Source: MedLinePlus Magazine (NIH)1
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B cells have two major functions: They present antigens to T cells, and more importantly, they produce antibodies to neutralize infectious microbes. Antibodies coat the surface of a pathogen and serve three major roles: neutralization, opsonization, and complement activation.
Neutralization occurs when the pathogen, because it is covered in antibodies, is unable to bind and infect host cells. In opsonization, an antibody-bound pathogen serves as a red flag to alert immune cells like neutrophils and macrophages, to engulf and digest the pathogen. Complement is a process for directly destroying, or lysing, bacteria.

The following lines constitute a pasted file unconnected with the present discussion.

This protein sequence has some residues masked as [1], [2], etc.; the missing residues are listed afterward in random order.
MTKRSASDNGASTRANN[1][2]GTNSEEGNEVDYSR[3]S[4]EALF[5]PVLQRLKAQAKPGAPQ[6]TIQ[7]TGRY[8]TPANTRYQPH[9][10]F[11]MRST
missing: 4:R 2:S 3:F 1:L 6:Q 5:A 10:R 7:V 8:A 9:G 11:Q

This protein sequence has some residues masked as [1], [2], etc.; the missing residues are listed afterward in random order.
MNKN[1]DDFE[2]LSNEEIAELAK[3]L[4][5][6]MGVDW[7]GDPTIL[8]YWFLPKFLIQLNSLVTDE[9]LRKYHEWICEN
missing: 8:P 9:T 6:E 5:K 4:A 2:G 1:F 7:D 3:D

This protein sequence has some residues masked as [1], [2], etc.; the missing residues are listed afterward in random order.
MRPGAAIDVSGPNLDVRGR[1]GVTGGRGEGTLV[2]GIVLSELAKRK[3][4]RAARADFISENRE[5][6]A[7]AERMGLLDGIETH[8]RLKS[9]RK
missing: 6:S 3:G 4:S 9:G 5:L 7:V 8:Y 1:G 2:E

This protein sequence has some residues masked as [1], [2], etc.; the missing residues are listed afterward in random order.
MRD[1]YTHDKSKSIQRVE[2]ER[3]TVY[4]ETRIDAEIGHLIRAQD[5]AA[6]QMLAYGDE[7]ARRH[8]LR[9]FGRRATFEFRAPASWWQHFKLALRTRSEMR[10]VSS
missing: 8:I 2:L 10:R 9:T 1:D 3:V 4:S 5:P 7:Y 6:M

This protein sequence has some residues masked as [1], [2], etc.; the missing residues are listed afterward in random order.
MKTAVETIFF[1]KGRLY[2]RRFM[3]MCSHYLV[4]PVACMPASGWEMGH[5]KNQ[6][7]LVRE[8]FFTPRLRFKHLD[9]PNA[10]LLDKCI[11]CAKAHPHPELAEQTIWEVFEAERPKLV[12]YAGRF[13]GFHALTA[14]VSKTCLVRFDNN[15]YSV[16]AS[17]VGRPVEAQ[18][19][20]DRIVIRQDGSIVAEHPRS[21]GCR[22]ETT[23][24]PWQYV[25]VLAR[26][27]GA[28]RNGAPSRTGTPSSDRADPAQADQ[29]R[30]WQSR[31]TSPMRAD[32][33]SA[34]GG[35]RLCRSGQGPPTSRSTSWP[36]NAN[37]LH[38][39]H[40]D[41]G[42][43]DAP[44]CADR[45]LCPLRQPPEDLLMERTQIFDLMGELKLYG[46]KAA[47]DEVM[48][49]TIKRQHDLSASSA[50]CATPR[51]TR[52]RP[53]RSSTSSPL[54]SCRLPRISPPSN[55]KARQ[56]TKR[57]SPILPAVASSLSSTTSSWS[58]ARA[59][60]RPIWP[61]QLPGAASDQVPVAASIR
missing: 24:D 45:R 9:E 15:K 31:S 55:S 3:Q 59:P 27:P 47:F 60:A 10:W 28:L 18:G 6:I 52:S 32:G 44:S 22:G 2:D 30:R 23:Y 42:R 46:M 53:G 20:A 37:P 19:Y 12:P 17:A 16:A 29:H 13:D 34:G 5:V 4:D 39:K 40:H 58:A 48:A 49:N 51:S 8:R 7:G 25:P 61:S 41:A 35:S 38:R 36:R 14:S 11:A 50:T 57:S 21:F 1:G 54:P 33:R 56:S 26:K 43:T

Source: NIAID (NIH)2
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- Source: MedLinePlus Magazine (NIH): medlineplus.gov/ magazine/ issues/ summer08/ articles/ summer08pg7-8.html
- Source: NIAID (NIH): niaid.nih.gov/ topics/ immuneSystem/ Pages/ immuneCells.aspx
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